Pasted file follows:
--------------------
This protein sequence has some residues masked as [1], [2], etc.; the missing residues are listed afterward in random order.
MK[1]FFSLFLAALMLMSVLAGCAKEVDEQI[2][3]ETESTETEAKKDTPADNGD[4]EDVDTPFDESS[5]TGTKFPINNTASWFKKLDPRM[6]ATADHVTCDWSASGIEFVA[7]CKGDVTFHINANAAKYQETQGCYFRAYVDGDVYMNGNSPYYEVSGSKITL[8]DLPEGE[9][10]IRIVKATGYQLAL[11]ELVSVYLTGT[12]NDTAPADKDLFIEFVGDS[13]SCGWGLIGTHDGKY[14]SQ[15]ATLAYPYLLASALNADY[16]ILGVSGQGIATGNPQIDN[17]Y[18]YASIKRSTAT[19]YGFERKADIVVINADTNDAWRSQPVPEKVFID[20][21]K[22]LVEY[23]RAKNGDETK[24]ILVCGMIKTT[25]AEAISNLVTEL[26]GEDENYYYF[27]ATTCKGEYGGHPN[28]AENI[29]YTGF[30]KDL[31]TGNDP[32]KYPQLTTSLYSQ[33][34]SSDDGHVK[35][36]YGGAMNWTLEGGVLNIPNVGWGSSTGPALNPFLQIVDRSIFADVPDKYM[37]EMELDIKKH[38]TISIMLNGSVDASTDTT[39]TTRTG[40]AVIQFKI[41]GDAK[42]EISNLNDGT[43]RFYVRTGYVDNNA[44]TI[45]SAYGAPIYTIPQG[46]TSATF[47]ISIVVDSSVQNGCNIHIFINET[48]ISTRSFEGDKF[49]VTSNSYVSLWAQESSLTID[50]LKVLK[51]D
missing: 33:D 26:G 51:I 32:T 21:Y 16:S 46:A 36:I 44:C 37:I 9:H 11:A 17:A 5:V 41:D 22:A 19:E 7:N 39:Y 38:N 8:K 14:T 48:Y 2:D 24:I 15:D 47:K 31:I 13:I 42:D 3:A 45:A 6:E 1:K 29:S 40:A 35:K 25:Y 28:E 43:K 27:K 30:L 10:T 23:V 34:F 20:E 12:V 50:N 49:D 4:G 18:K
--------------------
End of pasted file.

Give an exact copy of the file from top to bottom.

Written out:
This protein sequence has some residues masked as [1], [2], etc.; the missing residues are listed afterward in random order.
MK[1]FFSLFLAALMLMSVLAGCAKEVDEQI[2][3]ETESTETEAKKDTPADNGD[4]EDVDTPFDESS[5]TGTKFPINNTASWFKKLDPRM[6]ATADHVTCDWSASGIEFVA[7]CKGDVTFHINANAAKYQETQGCYFRAYVDGDVYMNGNSPYYEVSGSKITL[8]DLPEGE[9][10]IRIVKATGYQLAL[11]ELVSVYLTGT[12]NDTAPADKDLFIEFVGDS[13]SCGWGLIGTHDGKY[14]SQ[15]ATLAYPYLLASALNADY[16]ILGVSGQGIATGNPQIDN[17]Y[18]YASIKRSTAT[19]YGFERKADIVVINADTNDAWRSQPVPEKVFID[20][21]K[22]LVEY[23]RAKNGDETK[24]ILVCGMIKTT[25]AEAISNLVTEL[26]GEDENYYYF[27]ATTCKGEYGGHPN[28]AENI[29]YTGF[30]KDL[31]TGNDP[32]KYPQLTTSLYSQ[33][34]SSDDGHVK[35][36]YGGAMNWTLEGGVLNIPNVGWGSSTGPALNPFLQIVDRSIFADVPDKYM[37]EMELDIKKH[38]TISIMLNGSVDASTDTT[39]TTRTG[40]AVIQFKI[41]GDAK[42]EISNLNDGT[43]RFYVRTGYVDNNA[44]TI[45]SAYGAPIYTIPQG[46]TSATF[47]ISIVVDSSVQNGCNIHIFINET[48]ISTRSFEGDKF[49]VTSNSYVSLWAQESSLTID[50]LKVLK[51]D
missing: 33:D 26:G 51:I 32:T 21:Y 16:S 46:A 36:I 44:C 37:I 9:H 11:A 17:A 5:V 41:D 22:A 19:E 7:N 39:Y 38:N 8:K 14:T 48:Y 2:D 24:I 15:D 47:K 31:I 13:I 42:D 3:A 45:A 6:E 1:K 29:S 40:A 35:K 25:Y 28:E 43:K 27:K 30:L 10:T 23:V 34:F 20:E 12:V 50:N 49:D 4:G 18:K